Emily: I am in New York city a lot, and certainly you can’t help but be flooded with inspiration and retail stores or how they’re merchandising something in that. I do travel for work usually once a month for a trade show and often those are a little bit different. The Denim Show for example, and the Kingpins Show, am I coming away from the idea in that world. Or if I’m going to a textile machine show or something down at NC state and going into a lab there, I can draw from that world. Again, those things are different – while I am in in a factory the story might not even be about the factory. It might be someone who’s working in the factory. Getting out is certainly important and all those places can lend to ideas.

Nancy: Absolutely. I remember you gave me the tip – I’d never been to the Metropolitan Museum of Art and the costume exhibit and you suggested I go.

Emily: Yes. Wow. That was something else.

Nancy: That was something, and I’ve said this story before on this podcast, but I ran into a woman who was talking about couture and she said that I had all my clothes made as a kid. I was wearing couture.

Emily: Well that’s so interesting. Yeah, I know. And I think when you’re out like that, you hear these snippets of people that view things. We get so myopic on how we think about things. But you’re right. So pure. Her idea of couture was, yeah her mom’s, tailoring to her, but you were not going to hear that if you’re just sitting in your office.

Nancy: No. Getting out and meeting people. How do you escape, because you’re super busy and you have many deadlines and pacing yourself.

Emily: I recently started ice skating, that’s a new escape. My daughter, a millennial age, had wanted to sharpen her skating skills. And we have been going to a rink this winter and it’s been fantastic. I grew up on this very small lake and used to skate as a young person and I hadn’t done that, laced up my skates and probably 20 plus years and it’s been fantastic. That has been a new, really enjoyable experience. I will say I do look what people are wearing on the rink and is there a story there for this. That has been a good escape. I also do some work at a local bookstore. I host author events sometimes once a week. And that’s a great escape to be around. Wonderful bookstore and just and different writer and different creative personality and to learn about their creative process. That’s a great escape for me.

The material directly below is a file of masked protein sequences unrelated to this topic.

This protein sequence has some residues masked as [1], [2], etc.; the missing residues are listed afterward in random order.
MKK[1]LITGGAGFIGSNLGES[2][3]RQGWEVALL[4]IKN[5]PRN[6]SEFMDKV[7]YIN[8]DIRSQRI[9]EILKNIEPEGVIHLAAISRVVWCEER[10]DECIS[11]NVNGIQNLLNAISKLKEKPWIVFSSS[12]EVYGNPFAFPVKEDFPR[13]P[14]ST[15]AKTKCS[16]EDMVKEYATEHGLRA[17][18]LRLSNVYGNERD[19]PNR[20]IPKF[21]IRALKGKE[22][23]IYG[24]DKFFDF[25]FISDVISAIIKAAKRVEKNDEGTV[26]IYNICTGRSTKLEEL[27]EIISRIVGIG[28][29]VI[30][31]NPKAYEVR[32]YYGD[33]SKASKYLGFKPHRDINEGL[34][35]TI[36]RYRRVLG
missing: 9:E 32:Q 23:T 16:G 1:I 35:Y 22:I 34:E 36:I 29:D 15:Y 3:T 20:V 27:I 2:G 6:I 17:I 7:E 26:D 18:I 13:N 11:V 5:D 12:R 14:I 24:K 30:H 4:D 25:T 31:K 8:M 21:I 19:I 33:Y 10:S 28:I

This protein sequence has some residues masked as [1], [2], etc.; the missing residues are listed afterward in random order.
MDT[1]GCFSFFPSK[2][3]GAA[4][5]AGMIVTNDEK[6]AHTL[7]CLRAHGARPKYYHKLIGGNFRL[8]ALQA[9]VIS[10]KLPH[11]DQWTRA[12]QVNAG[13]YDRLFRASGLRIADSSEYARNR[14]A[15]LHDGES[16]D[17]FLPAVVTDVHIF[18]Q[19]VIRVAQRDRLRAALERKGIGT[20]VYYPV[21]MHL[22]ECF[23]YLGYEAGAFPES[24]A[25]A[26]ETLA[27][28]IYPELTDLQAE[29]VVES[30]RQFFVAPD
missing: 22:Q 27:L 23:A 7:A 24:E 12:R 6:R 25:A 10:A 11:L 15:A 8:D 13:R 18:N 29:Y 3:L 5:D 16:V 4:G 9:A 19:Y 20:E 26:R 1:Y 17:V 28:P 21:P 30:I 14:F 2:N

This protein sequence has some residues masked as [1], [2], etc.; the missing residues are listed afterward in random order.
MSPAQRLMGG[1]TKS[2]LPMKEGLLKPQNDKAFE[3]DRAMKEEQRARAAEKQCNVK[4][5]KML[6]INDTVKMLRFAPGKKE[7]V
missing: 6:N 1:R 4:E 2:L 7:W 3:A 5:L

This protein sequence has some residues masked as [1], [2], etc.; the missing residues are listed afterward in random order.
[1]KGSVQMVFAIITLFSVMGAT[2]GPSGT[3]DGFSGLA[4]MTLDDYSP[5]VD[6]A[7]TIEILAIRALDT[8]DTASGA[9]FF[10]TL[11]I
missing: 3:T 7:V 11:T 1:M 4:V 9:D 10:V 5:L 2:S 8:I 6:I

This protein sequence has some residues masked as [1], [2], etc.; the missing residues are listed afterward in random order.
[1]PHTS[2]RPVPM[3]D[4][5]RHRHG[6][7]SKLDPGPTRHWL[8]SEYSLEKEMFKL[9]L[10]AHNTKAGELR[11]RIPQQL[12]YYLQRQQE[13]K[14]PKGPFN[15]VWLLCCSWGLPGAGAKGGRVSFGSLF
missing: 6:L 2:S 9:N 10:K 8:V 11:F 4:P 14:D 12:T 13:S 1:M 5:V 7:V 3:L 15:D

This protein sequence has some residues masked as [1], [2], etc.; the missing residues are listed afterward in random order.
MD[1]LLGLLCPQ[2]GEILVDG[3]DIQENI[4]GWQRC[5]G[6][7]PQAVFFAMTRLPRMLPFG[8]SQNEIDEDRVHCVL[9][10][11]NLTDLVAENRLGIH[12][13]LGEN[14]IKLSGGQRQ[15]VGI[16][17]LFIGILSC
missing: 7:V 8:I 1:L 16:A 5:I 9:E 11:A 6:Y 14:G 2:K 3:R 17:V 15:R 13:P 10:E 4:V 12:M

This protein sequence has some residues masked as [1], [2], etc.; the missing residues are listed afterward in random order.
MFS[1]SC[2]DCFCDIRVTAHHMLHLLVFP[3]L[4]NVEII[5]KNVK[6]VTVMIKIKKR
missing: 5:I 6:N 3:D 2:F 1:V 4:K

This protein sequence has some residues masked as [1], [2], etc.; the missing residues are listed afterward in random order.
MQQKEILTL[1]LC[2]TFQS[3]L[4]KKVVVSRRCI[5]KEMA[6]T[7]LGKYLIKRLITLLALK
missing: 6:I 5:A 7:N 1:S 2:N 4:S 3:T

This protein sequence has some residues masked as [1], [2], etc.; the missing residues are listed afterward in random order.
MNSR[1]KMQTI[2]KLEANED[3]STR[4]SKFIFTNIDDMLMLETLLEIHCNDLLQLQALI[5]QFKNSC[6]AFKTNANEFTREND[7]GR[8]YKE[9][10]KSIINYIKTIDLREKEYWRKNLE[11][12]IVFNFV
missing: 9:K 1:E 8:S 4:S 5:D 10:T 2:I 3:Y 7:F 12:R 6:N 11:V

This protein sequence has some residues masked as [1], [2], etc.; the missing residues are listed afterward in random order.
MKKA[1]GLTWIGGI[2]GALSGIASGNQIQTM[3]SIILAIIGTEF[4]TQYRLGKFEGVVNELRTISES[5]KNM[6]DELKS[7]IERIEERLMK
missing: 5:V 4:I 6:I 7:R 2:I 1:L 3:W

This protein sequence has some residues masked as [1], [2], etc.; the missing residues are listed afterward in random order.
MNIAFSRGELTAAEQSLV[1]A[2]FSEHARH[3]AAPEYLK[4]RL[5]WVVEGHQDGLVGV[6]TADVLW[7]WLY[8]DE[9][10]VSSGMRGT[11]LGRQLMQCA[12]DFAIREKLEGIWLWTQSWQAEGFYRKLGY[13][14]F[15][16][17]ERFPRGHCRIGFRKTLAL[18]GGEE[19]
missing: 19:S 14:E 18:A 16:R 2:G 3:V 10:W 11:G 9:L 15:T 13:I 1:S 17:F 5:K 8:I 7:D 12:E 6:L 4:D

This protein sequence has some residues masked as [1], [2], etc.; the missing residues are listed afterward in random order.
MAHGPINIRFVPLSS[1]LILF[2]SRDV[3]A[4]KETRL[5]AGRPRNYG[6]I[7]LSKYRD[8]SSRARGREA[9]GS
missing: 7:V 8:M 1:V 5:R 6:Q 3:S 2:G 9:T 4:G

Nancy: Oh yeah. Everything’s fabulous. And ice skating – is it figure or hockey?

Emily: Well I was wearing hockey skates to rink in the beginning and now I have upgraded to figure skate so, I cannot do any flips or that. But I was inspired the other day by a woman at the rink who was 64 years old, had not started skating until she turned 40 and she was doing twirls and jumps and whatever. Yeah, I’m not there yet.

Nancy: Watch out though.

Emily:That’s right. I almost tried something the other day!

Nancy: You mentioned working in the bookstore. I just finished a book called The Bookstore and I can’t remember the author, but it was fictitious, but it was about a bookstore in New York City nestled in between the Staples and a Gap, something like that. But it was very old and but so great. And the characters in this story were great. Yeah.